A family has won £20,000 from a South London council after it blamed their ‘lifestyle’ for a decade-long damp problem that caused mould to grow on a baby’s cot. 

Lewisham Council failed to investigate the ‘root cause’ of the issue and was still insisting a yearly mould wash was enough to deal with the problem eight years after the unnamed resident first reported a leak, a Housing Ombudsman report published on Thursday (March 14) revealed.

The living room and bathroom walls of the property were covered in mould and mould was even found on a mattress that the family’s children slept on.

A letter from the kids’ school showed their attendance plummeted from above 90 per cent to 70 per cent in a year due to absences linked to coughs, colds and infections.

The report added that the council did not demonstrate how it supported the family while they were dealing with the recurring damp and mould.

It was also criticised for failing to consider the family’s health and wellbeing.

The case is one of three involving the council where the Housing Ombudsman, which deals with complaints about social landlords, found severe failings with regards to how it dealt with damp and mould.

The Ombudsman ordered the council to pay out over £40,000 in total to the affected residents.

One tenant, who suffered from asthma, was left with severe mould in their home after the council dragged its feet dealing with a window repair for six years.

Meanwhile, the unnamed tenant had to live with their windows being held together by tape.

The Ombudsman said the council’s response didn’t show it acted with ‘any urgency’ in trying to complete the repairs.

Instead the council appeared to be delaying fixing the problem until a major works programme took place, the report said.

The resident was awarded £19,500 by the Ombudsman and the council’s chief executive was told to write a letter of apology to them.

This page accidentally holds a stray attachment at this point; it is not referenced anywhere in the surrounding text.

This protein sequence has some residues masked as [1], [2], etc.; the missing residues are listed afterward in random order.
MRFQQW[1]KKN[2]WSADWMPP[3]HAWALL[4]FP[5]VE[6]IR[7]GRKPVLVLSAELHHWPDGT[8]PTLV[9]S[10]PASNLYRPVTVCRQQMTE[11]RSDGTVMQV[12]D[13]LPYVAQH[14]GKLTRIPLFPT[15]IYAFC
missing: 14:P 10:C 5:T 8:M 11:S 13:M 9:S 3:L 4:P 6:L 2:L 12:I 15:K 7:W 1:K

A third resident won £1,700 compensation from the council after it failed to deal with a leak quickly enough.

The council’s delays meant the unnamed leaseholder’s belongings were damaged by mould and they were unable to use one of the property’s bedrooms.

In December 2023, Lewisham Council referred itself to the Regulator of Social Housing over concerns about the quality of its housing stock.

The council manages over 13,500 homes. In October 2023, it brought thousands of homes back under its control from Lewisham Homes.

Richard Blakeway, Housing Ombudsman, said the cases showed significant room for improvement in how the council dealt with damp and mould problems.

He said: “The financial awards at this level are unusual, reflecting the impact on the residents and the prolonged period of service failure they experienced.

"It is crucial landlords learn the lessons of these cases so that funding can go into services rather than redress service failings.”

Lewisham Council said it had identified how it could have prevented failings in the three cases and had been improving services since it took over Lewisham Homes last year.

A spokesperson said: “We have also undertaken a comprehensive review of our approach to complaints handling. We will publish the outcome of our reviews and share action plans with residents.

“In progress is a stock condition survey of all our housing stock to build a more accurate picture of their condition to direct investment where it is most needed. Our capital programme commits to £321 million of investment in the stock over five years.

“Alongside this, we are making major investments to modernise our systems for managing and storing information.

"With a new housing management system now in place, we are developing new ways to use data to deliver better outcomes for residents.”